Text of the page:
Shea-Porter hosts roundtable, hears medical industry concerns
MANCHESTER — The need for better infrastructure, lobbying for a statewide biomedical industry, and lost business blamed on changes in health care laws were the among the issues raised Monday morning during a business roundtable discussion Monday hosted by U.S. Rep. Carol-Shea Porter.
About 18 business owners met with the 1st District New Hampshire Democrat at the New Hampshire Small Business Development Center, Manchester Regional Office, housed in the former Pandora building in the Millyard.
Will Stewart, vice president of economic development for the Greater Manchester Chamber of Commerce, asked Shea-Porter about federal funding for infrastructure to which Shea-Porter responded, "It's nowhere," citing a bitter battle in Congress.
Shea-Porter said funding for the Memorial Bridge and the Sarah Long bridge repairs on the Seacoast were found in a joint effort by state and federal delegations from both Maine and New Hampshire.
On the health care front, one business owner said a bidding process implemented for Medicare and Medicaid has led her company to lose 25 percent of its business.
For 30 years, Jan Soderquist's family has owned and operated Rehab Equipment Associates in Manchester. She said if someone who bought a wheelchair from her company last year calls today to have it serviced, she now has to tell that customer her company is not allowed to perform the work because of those new contracts.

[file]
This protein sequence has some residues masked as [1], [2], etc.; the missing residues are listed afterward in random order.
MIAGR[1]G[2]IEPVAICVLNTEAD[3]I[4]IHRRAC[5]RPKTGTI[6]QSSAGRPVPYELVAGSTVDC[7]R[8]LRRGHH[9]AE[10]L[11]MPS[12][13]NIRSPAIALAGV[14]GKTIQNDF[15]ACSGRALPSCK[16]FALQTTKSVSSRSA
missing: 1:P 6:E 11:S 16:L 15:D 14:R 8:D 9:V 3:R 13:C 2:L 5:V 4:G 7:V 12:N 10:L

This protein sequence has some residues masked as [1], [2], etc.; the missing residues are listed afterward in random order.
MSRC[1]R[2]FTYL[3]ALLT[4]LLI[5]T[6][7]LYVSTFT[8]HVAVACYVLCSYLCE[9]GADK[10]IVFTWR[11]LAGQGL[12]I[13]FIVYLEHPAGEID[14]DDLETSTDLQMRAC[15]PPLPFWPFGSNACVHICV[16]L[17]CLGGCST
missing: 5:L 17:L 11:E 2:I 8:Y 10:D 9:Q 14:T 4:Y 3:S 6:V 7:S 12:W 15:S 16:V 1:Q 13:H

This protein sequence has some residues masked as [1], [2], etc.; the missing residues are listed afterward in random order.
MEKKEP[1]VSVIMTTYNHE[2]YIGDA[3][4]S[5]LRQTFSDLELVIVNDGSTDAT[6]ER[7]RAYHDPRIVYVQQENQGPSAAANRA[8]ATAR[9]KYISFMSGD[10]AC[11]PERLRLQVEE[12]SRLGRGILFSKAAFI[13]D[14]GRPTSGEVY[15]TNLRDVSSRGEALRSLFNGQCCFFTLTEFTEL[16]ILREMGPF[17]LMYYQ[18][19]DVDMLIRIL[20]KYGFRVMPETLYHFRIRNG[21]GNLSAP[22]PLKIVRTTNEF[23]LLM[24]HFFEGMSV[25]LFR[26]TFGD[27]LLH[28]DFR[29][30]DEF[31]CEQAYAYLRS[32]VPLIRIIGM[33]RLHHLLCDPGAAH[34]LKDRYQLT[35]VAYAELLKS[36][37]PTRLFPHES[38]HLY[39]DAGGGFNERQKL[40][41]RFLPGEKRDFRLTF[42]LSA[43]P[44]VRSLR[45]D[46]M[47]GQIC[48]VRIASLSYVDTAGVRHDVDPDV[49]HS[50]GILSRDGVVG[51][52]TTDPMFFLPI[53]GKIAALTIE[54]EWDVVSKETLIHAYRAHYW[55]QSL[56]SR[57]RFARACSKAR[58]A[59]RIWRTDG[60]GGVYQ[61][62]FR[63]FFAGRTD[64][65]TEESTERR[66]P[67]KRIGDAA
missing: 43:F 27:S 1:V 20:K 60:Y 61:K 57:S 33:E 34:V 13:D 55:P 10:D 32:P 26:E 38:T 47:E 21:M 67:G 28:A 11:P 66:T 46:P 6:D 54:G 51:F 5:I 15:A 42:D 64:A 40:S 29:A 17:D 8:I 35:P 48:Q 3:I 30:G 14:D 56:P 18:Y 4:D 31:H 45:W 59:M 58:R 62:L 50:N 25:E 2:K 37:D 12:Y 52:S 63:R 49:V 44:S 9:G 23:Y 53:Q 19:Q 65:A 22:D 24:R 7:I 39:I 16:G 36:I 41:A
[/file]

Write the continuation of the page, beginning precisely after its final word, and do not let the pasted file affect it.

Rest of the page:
Shea-Porter said that was one of the unintended consequences of the new bidding process, the creation of a new type of Walmart for the health care industry, hurting small businesses.
"We are very aware and very concerned," she said.
Ken Tassey of Boston Therapeutics in Manchester said New Hampshire is overlooking the biomedical industry. His company, which he took public to raise revenue, invented Sugar Down, which currently is sold as a supplement in Italy, Hong Kong and South Korea.
The product needs to go through clinical trials and obtain FDA approval before it can be sold as a drug to treat people with diabetes.
He said Massachusetts companies in Cambridge, Lexington and Woburn are encouraging him to relocate to their cities. Tassey said he wants to stay in New Hampshire, where he has lived for the past 17 years. The product is made in Lancaster, although a Florida company just purchased that manufacturing company so he does not know if it will continue to be made here.
Also attending the session was Tristan "T.J." Evarts of The Inventioneers, the group of Londonderry teens who went on the television show "Shark Tank" and secured a $100,000 investment for their SMARTwheel. The electronic steering wheel buzzes when the driver's hands are in an unsafe position, such as when a teen takes them off the wheel to text or use a cell phone.
Evarts and team members met President Barack Obama when they were invited to the first White House Science Fair. Evarts told Shea-Porter the President ordered a SMARTwheel for his daughters for when they start to drive.
"When I can't get through (to the President) will you call for me?" Shea-Porter asked the young inventor, drawing laughs from the crowd.